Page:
“Some old-fashioned things like fresh air and sunshine are hard to beat. In our mad rush for progress and modern improvements let's be sure we take along with us all the old-fashioned things worth while.” Laura Ingalls Wilder

Friday, August 16, 2013

Hints in Regard to Health and Well Being

The Thrifty Garden/Home actually started out as my home building blog (This/New House) in 2006.  After the building process was complete, gears were changed to include learning how to live more frugally thru gardening, home cooking and managing our household on one income.

Today I'm taking the blog in another direction as I've run out of frugal living tips but have much to share about old time wisdom I have come across in many written accounts in various cook books published in the 18th and 19th centuries.  In times before modern health care, many a homemaker was the first responder to her family's well being both preventative and hands on.  With the advent of the industrial revolution, women going off into the work force, duel incomes, etc. the important tasks of the homemaker were neglected.  When at one time knowledge to ward off illness was life or death wisdom that was commonly carried across the prairies with the pioneers, in today's world such information has been forgotten leaving people to rely solely on 'modern' medicine.

It seems that western medicine has taken on the roll of sick care, instead of health care.  What I'm about to share is a bit of folk wisdom, grandma's remedies and old time common sense knowledge minus the avarice of modern insurance plans that place profits ahead of a patient's well being. Let's learn how to stay healthy together.

Disclaimer:  I am not a medical doctor and, therefore, am not giving medical advice.  Simply, I'm relaying some older generational remedies to mostly prevent sickness and bodily harm. 

"An Ounce of Prevention is Worth a Pound of Cure"

by:  Benjamin Franklin, American Statesman and Inventor
1706 ~ 1790

The current readings are selected from the book, The Original White House Cookbook, 1887 edition
(I will often quote word for word as such books are well past the 100 year copyright date and beg to be shared)

From page 494, Hints in Regard to Health:  

     "It is plainly seen by an inquiring mind that, aside from the selection and preparation of food, there are many little things constantly arising in the experience of every-day life which, in the combined effect, are powerful agents in the formation (or prevention) of perfect health.  A careful observance of these little occurrences, an inquiry into the philosophy attending them, lies within the province, and indeed should be considered among the highest duties, of every housekeeper.
     That one should be cautious about entering a sick room in a state of perspiration, as the moment you become cool your pores absorb.  Do not approach contagious diseases with an empty stomach, nor sit between the sick and the fire (heater) because the heat attracts the vapor."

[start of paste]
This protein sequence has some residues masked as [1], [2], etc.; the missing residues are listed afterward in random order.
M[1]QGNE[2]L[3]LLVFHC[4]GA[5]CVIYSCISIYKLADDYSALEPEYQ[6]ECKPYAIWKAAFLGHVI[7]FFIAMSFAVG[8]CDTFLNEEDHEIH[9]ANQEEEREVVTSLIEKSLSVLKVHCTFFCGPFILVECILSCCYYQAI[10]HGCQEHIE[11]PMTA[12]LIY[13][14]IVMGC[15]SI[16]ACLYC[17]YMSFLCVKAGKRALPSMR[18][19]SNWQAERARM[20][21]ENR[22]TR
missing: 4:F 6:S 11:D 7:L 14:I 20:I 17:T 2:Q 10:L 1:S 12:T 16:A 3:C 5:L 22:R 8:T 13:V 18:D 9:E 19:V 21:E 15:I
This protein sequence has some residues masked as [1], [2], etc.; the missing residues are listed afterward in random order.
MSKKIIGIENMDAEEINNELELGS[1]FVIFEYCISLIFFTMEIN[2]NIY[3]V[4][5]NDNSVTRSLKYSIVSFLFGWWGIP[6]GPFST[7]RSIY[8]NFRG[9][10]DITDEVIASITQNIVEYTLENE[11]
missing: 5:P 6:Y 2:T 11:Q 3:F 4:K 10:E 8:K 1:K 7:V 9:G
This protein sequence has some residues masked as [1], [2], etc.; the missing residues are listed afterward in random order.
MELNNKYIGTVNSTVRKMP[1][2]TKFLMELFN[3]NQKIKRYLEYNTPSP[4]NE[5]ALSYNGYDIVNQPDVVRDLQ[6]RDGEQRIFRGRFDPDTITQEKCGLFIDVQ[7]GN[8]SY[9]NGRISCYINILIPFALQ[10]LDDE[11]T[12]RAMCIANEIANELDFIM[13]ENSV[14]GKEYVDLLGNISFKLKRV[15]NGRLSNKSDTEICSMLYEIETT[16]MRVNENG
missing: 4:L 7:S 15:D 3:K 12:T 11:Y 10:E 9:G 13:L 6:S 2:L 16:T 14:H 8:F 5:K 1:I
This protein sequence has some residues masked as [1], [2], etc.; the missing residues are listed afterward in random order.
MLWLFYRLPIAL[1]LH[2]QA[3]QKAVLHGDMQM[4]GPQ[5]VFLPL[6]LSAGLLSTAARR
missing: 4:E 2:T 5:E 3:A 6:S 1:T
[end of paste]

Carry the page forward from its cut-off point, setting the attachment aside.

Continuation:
Simple put .. we are to not only know the importance of proper food preparation AND how to observe and know properly how to attend to a sick family member without greatly risking our own health.  We will learn much more on the importance of temperature control in rooms and the ill effects to our bodies.
Stay tuned ... 


Sandy said...

Mrs. Mac,

Good to see you, how is the family?

Now that is very interesting. You have me intrigued......I'm staying tuned!

Deb said...

Absorbing bacteria and viruses through the pores in the skin....interesting. I believe that the skin is an effective barrier against such things. :) Broken skin, on the other hand...not so much. :) Interested to hear more.

Mrs. Mac said...

Hi Sandy .. the family is fine ..thanks for asking.

Deb .. well .. I stand corrected. The correlation of body temperature and regulation was of great importance as cause and effect of illness was observed without great knowledge of germs.

Kathryn said...

Looking forward to reading on the new direction. :)

Kim Gibson said...

You have my attention. I am so excited about the new direction you are taking with your blog! Can't wait!

ElderberryWine4u said...

Hey, Mrs. Mac, your new direction sounds great! The first thing I thought of was the old Red Cross course that used to be taught to senior girls in highschool called "Home Nursing and Mother and Baby Care." I'll have to check my book shelves to see if I still a copy of the manual. I have yet to meet anyone else who took that course in school, but the skills taught served me VERY well after my disabled children were born.

Mrs. Mac said...

Well .. I'm not sure about how new the direction is .. because much of it may be outdated info. But, nonetheless .. it is a trip down memory lane .. perhaps of our parents and grandparents era.

Thanks for stopping by Kim .. and ElderberryWine4u .. I wonder if this is something I would have taken in high school .. mid 1970's? Or something similar. Would love to know if you find the book.

Anonymous said...

hello there from the UK Mrs Mac

thank you for the post about a new direction for your blog but don't forget we still enjoy hearing about your every day life and activities. Its the small details about your every day experiences and your frugal living tips etc that are so fascinating and a great way of myself in the UK for example to experience someones life in the USA!. Long may your blog continue.
Helen UK
ps I love the photos too, you live in such an amazing part of the Country.

Lynn said...

This surely sounds like an interesting and fun twist for all of us.

PS you look like your Mother. :-)